Please help me welcome my friend Michael Rupured back. Make sure to enter his contest!
The Naming Game
Thanks, Chris, for having me back to talk about After Christmas Eve, my new release from MLR Press. Can you believe a year has passed since my last visit? Time flies!
To celebrate the release by MLR Press of my second novel, I’m giving away 10 copies (ebooks) through an 11-stop blog hop. To enter, comment before midnight, October 25, 2013 on any of my posts on the eleven participating blogs. Be sure to include an email address.
The first critique of an early draft of Until Thanksgiving, my debut novel, was that the names of the characters seemed random, like they'd been pulled from a hat. The comment surprised me. You mean there's another way?
My only rule had been to avoid picking names starting with the same letter. My writers group pointed out all the biblical names in Until Thanksgiving—Joshua, Adam and Caleb, Michael, Philip and James, and Mary, mother of Thaddeus. I had no idea.
Everything about writing After Christmas Eve was more deliberate. I wrote backstories for all the major characters, including a few identified only as police sergeant, private investigator, or first victim until I knew enough to give them names.
Telling James's story did lead me to add another rule. No more names ending with the letter S. The possessive is just too ugly.
Lifelong friends inspired some names. A dear friend inspired Terrence’s name and his love of photography. Inspiration for another name or two in the story will forever remain a private joke.
Real people have cameo roles in After Christmas Eve. Mary Day never appears, but she was a prominent ballet instructor in DC around the time my story takes place. Fess Parker, Ed Ames, Ron Ely, and Robert Conrad get mentions, along with Diana Ross, Roberta Flack, and the Beatles. Frank Kameny was a hero of the early gay rights movement nationally and especially in DC.
The right name is a beautiful thing. Parents know this. That's why they spend so much time thinking about it. But as a writer, I have a big advantage. I know how my children turn out in the end.
Here’s the blurb:
As Philip Potter wraps up his last minute shopping on Christmas Eve, 1966, James Walker, his lover of six years, takes his life. Unaware of what waits for him at home, Philip drops off gifts to the homeless shelter, an act of generosity that later makes him a suspect in the murder of a male prostitute.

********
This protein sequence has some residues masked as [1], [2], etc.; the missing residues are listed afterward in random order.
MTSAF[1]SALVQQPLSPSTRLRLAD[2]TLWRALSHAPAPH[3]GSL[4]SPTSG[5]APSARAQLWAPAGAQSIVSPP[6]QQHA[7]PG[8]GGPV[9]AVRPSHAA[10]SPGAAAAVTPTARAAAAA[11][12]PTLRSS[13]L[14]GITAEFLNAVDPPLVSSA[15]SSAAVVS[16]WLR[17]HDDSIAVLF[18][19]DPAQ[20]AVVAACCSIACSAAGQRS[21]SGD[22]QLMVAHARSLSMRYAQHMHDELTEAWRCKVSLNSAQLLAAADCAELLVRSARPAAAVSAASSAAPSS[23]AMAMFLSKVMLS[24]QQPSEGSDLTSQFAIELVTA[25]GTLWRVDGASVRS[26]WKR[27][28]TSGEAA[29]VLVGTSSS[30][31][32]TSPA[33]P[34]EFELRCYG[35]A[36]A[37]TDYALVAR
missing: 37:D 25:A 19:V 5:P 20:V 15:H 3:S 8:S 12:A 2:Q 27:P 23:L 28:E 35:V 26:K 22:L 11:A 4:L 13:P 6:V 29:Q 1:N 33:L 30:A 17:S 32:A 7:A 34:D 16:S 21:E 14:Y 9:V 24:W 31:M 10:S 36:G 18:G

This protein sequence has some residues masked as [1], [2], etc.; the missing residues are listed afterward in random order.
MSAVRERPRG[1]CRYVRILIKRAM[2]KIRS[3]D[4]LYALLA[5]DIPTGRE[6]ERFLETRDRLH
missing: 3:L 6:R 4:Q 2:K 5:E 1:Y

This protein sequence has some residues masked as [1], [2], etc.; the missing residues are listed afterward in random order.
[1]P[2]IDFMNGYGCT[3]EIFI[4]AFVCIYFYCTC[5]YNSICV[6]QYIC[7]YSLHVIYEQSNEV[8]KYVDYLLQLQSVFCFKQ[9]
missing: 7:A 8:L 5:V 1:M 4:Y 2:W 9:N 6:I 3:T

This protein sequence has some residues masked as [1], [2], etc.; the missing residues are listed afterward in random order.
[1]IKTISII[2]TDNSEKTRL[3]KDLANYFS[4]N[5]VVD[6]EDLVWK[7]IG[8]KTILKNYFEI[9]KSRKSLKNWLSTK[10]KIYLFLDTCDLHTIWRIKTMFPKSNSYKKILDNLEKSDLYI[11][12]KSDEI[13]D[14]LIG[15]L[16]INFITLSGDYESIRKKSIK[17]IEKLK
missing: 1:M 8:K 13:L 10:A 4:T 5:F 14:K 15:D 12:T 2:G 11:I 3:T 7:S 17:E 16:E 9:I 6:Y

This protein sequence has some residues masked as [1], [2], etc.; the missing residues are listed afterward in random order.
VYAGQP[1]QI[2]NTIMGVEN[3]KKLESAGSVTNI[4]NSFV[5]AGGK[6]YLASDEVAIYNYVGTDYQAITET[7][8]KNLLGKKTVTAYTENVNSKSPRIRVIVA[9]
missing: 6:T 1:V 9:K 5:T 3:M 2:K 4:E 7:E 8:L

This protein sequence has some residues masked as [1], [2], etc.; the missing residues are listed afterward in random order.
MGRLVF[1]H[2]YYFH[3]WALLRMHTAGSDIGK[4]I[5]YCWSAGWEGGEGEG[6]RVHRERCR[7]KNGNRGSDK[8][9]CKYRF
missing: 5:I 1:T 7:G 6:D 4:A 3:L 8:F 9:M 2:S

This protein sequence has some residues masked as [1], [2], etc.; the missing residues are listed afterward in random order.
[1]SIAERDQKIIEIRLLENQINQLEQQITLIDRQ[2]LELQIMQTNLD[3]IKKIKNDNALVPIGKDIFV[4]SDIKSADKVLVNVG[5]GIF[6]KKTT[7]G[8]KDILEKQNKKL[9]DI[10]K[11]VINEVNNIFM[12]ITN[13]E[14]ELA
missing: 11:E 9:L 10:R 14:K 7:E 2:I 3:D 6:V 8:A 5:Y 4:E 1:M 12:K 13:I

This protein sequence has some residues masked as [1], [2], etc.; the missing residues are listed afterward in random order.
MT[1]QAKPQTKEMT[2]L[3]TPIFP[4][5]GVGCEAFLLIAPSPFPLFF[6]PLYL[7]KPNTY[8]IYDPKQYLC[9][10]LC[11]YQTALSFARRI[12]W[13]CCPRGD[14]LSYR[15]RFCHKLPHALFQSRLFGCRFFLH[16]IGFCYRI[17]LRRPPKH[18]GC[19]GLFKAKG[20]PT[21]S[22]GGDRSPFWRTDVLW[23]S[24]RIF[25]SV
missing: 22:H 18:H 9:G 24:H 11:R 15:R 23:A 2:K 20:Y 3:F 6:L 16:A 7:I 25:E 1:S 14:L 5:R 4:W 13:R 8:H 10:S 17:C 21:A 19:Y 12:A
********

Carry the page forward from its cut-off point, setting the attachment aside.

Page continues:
Two men drive yellow Continentals. One is a killer, with the blood of at least six hustlers on his hands. Both men have secrets. And as Philip is about to discover, James had kept secrets, too. But James wasn’t trying to frame him for murder…
*This is the seventh of eleven stops on the After Christmas Eve Blog Hop. Excerpts appear in serial form along the hop, beginning with my post at http://www.shiraanthony.com/?p=3217.
Excerpt #7 of 11
Yes, he did have Philip. In some ways, that was the problem. Six years with Philip hadn’t erased sixteen years of damage, but his love and support had helped James to grow a thick, protective scar over his broken psyche. Without the unconditional love that Philip showered upon him though, his father’s words might not have hurt him quite so much.
Roland Walker didn’t understand the situation and had called Philip a perverted child molester. He couldn’t have been more wrong. His relationship with Philip at first was more like he imagined a loving father would have with his son. Ever the gentleman, Philip hadn’t so much as kissed James’s cheek until his eighteenth birthday—almost two years after they met—no matter how much James had pleaded or even thrown himself at him. Philip had insisted they get to know each other first, declaring that a good friend was harder to find than a lover.
Philip was the closest friend James ever had and the best thing that had ever happened to him. The years they’d been together were the finest of his life. James couldn’t imagine where he’d be without Philip. And Uncle George. Guilt washed over him. So many lies.
“If you can’t change, then stop embarrassing me and leave Washington.”
Where would he go? He could never ask Philip to leave DC. Working at the Smithsonian was his dream, and his future there looked bright. Leaving Philip would be easier than asking him to give up his dreams. Living without the one man who’d ever really loved him would be worse than death.
His father was right. James was a constant source of humiliation as much for Philip as for his family. Philip was too good for him. He deserved better. All James did was drag Philip down with his lies and silly dreams.
Too many lies and too many secrets. Guilt settled over him like a pall. Philip’s life was an open book—everything out in plain sight with nothing to hide. He’d never been anything but good to James which made lying to him that much worse.
By the time James reached the apartment, his mind was made up. He went straight to his desk and retrieved a pen and notepaper. He wrote two words, folded the page in half, leaving it on the desk where he knew Philip would see it.
Buy link: MLR Press (http://www.mlrbooks.com/ShowBook.php?book=MRAFTERX)
Web site: http://rupured.com